Sincere and honest psychotherapeutic work helps reveal unconscious, hidden patterns to our thinking and feeling – patterns that began way back in our past. These patterns are moving us into various actions which may or may not be beneficial to us. Bringing the unconscious into the light helps us see what’s going on behind the scenes, and when we see that better, we can become more intentional. Insight into social forces is also useful, because it is not only our childhood family life that creates these patterns. The forces from our friends, schools, neighborhoods, towns, and entire culture and society have been working upon us for our whole lives. All of that creates different momentums, like tidal forces and winds operating on our psyche, and if we don’t see the forces, we’re sailing blind.


We don’t need to look to the stars to know who we are. That may be fun or stimulating, or even comforting, but it will not reliably show us the way. We need to look not outward, but inward to this very place we are standing right now. To understand ourselves, we must look at ourselves. It is looking into the body and the mind which are the most intimate, dependable places to begin that search. But we can get even closer to home than that.


What, not Who


What knows this body’s sensations?


What knows thinking and thoughts are happening?


What is aware to it all?


We can investigate the foundation of this whole experience of reality, the “reality” that includes the body, thinking, feeling – all that is perceived. We can look into what knows, instead of what is known. That is a different kind of questioning, a different kind of searching. It is not searching through the content and stories of our biography – it is searching for what is before the biography itself. A newborn baby knows reality but has no biography – what knows reality when the biography is absent?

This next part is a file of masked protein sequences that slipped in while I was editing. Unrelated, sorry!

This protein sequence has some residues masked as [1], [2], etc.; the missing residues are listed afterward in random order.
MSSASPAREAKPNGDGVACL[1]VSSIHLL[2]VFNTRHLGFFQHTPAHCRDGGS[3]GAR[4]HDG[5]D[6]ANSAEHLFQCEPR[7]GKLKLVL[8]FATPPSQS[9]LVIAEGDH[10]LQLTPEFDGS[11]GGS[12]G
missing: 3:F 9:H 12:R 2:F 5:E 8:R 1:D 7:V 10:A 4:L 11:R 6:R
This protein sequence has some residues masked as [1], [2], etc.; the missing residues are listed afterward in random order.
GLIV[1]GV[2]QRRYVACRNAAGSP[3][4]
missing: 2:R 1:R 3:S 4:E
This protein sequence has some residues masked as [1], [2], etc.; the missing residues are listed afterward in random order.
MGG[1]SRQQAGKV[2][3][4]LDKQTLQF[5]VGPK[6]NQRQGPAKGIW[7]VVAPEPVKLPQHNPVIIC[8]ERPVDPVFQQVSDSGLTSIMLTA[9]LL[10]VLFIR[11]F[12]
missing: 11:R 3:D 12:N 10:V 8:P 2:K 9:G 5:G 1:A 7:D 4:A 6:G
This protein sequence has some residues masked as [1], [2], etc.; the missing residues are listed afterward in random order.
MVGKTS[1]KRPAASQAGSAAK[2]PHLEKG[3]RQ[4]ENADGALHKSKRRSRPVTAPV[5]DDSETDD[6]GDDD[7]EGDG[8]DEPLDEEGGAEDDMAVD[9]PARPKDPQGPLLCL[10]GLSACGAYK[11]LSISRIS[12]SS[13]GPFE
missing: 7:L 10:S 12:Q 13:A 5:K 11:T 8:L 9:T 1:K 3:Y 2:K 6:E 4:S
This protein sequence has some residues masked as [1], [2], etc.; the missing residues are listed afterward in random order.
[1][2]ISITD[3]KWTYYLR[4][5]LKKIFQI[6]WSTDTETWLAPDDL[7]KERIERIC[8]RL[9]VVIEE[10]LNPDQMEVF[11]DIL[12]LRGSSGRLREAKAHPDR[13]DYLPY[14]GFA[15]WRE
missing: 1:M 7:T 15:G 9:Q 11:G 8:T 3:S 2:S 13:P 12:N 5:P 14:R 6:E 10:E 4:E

To put it another way, yesterday you probably brushed your teeth. There is awareness of brushing the teeth– awareness to the sound of the water, the aroma and taste of the toothpaste, the feel of the brush in your mouth. What knows all of that yesterday, and what knows it all again today, is the same knowing. The knowing didn’t change since yesterday. The knowing didn’t get a day older because the knowing has no age. Yes, the “person” got a day older - the body changed, new memories accumulated, old ones were lost, and feelings came and went. The biography changed for sure. But what knows it all never came and never went. The knowing has been there all along, always. What is that awake knowing?


Just as the hand, held before the eye, can hide the tallest mountain, so too can the routine of everyday life keep us from seeing the vast radiance and the secret wonders that fill the world. - 18th Century Chasidic Saying

This different kind of searching and questioning is the territory of Zen meditation, of Zen practice. And amazingly, it can begin with the simplest thing of all – just breathing. Why the breath? The breath is always here, and the breath is always now. Giving our full attention to the breath, we start to slowly leave behind the endless distractions of thinking and thoughts, and that is a very valuable change, like wiping the dirt off a window to see through it better. As thinking and thoughts slow and quiet down, we can see more clearly into what all that thinking and thoughts have been covering up our whole lives. We start getting beyond who we are, to what we are. And it can begin with breathing – taking just one step, a few minutes a day of sitting silently, sitting in stillness, and watching the breath.


person talking to another person

But this breathing is not any old breathing, this is Zen breathing. This is not guided breathing, with some voice or app telling us to breathe this way or that way, telling us when to inhale or exhale. This is a breathing in which we don’t try to make the breath slower or faster, or shallow or deep. We experience the breath as it is, not doing anything with it or to it. This is Just Breathing. When thoughts and thinking come, as soon as we notice the distraction from the breath, we simply come back to the experience of the breath. We do this over and over again and stay with it. This is a practice that can powerfully transform us. Try it, try it! If you need a jump start, you can begin with some simple instructions. Try it every day for a few weeks and see what happens!